During the Middle Ages, kings and feudal lords often claimed title to rivers, forests, and wild animals, often to have such claims periodically rebuked. The Magna Carta, which King John of England was forced to sign in 1215, established forests and fisheries as res communes.

In the 17th century, English philosopher John Locke sought to find a balance between the commons and private property. He believed that God gave the earth to “mankind in common,” but that some private property is justified because it spurs humans to work. The trick is to get the right balance. People should be able to acquire private property but only up to a limit. That limit is set by two considerations: first, it should be no more than they can make productive through their labor, and second, it has to leave “enough and as good in common” for others. This was consistent with English common law at the time, which held, for example, that landowners could draw water from a stream or river for their own use, but couldn’t diminish the supply available to others.

Despite Locke’s quest for balance, the great majority of the English commons was later enclosed, which is to say privatized. Local gentry, backed by Parliament, fenced off village lands and converted them to private holdings. Impoverished peasants then drifted to cities and became industrial workers.

One observer of this transformation was Thomas Paine, the pamphleteer who spoke so eloquently for American independence. Seeing how the enclosure of the commons benefited a few and disinherited many others, Paine proposed a remedy—not a reversal of enclosure, which he considered necessary for economic progress, but compensation for its loss.

Like Locke, Paine believed nature was a gift of God to all. “There are two kinds of property,” he wrote. “Firstly, natural property, or that which comes to us from the Creator of the universe—such as the earth, air, water. Secondly, artificial or acquired property—the invention of men.” In the latter, he reasoned, equality is impossible, but in the former, “all individuals have legitimate birthrights.” Since these birthrights were being diminished by enclosure, there ought to be compensated for that loss. Paine proposed a “national fund” that would do two things:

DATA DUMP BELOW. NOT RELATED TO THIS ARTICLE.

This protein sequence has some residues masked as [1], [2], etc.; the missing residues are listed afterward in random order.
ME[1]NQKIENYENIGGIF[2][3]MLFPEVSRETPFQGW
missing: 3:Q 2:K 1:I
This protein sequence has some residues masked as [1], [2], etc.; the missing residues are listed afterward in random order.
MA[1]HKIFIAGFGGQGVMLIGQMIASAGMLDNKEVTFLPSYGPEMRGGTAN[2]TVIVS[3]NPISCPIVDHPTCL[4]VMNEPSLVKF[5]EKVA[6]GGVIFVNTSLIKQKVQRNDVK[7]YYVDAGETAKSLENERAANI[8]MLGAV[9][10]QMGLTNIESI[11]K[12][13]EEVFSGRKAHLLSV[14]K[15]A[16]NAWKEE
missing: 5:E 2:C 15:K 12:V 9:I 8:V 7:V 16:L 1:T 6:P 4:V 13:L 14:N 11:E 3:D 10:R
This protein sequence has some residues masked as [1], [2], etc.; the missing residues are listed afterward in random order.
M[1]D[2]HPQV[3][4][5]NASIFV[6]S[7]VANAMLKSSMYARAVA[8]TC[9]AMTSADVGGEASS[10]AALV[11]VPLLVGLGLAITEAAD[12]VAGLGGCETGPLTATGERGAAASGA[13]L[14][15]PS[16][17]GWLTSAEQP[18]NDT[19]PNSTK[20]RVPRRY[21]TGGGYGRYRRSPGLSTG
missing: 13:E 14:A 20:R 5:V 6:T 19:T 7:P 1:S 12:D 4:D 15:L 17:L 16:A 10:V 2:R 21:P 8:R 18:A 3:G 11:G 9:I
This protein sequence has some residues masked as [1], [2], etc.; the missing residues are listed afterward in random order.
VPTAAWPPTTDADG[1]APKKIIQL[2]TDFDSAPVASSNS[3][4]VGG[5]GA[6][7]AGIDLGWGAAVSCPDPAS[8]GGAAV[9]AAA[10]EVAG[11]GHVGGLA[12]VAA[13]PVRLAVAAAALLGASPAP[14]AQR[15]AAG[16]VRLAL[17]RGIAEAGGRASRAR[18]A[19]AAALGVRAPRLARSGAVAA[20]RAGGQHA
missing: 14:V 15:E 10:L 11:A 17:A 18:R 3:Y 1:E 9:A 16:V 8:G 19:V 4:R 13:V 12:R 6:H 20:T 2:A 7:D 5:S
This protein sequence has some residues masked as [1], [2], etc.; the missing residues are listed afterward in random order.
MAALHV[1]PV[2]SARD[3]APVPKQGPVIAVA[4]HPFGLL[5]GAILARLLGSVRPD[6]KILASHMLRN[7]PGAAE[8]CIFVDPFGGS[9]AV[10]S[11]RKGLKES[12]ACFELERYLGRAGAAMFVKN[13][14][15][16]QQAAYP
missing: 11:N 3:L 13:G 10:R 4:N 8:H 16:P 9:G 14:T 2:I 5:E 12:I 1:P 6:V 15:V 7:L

[Pay] to every person, when arrived at the age of twenty-one years, the sum of fifteen pounds sterling, as a compensation in part, for the loss of his or her natural inheritance, by the introduction of the system of landed property: And also, the sum of ten pounds per annum, during life, to every person now living, of the age of fifty years, and to all others, as they shall arrive at that age.

A century and a half later, the U.S. created a national fund to do part of what Paine recommended—we call it Social Security. We’ve yet to adopt the other part, but its basic principle—that enclosure of a commons requires compensation—is as sound in our time as it was in Paine’s.

Common Sense is a 47-page pamphlet written by Thomas Paine in 1775–1776 advocating independence from Great Britain to people in the Thirteen Colonies. Writing in clear and persuasive prose, Paine collected various moral and political arguments to encourage common people in the Colonies to fight for egalitarian government. It was published anonymously on January 10, 1776, at the beginning of the American Revolution and became an immediate sensation.

The Fate of the Commons in America

In the years since European settlement, America developed its own relationship with the commons, which in our case included the vast lands we took from native people and Mexico. Some Americans, exemplified by Thomas Jefferson, saw our commons as the soil from which we could build a nation of prosperous small farmers and proprietors.

This philosophy led to the passage of laws such as the Land Ordinance of 1785, the Homestead Act, the Morrill Land Grant College Act, and the Reclamation Act, which allocated family-size plots to settlers and financed schools to educate them. Many Americans, exemplified by Teddy Roosevelt, also cherished these lands for their wildness and beauty, which led to the establishment of national parks, wildlife preserves, and wilderness areas.

At the same time, others in America viewed our commonwealth as the means to their personal fortune and lobbied or bribed government officials to give away priceless lands to railroads, mining and timber interests, and speculators.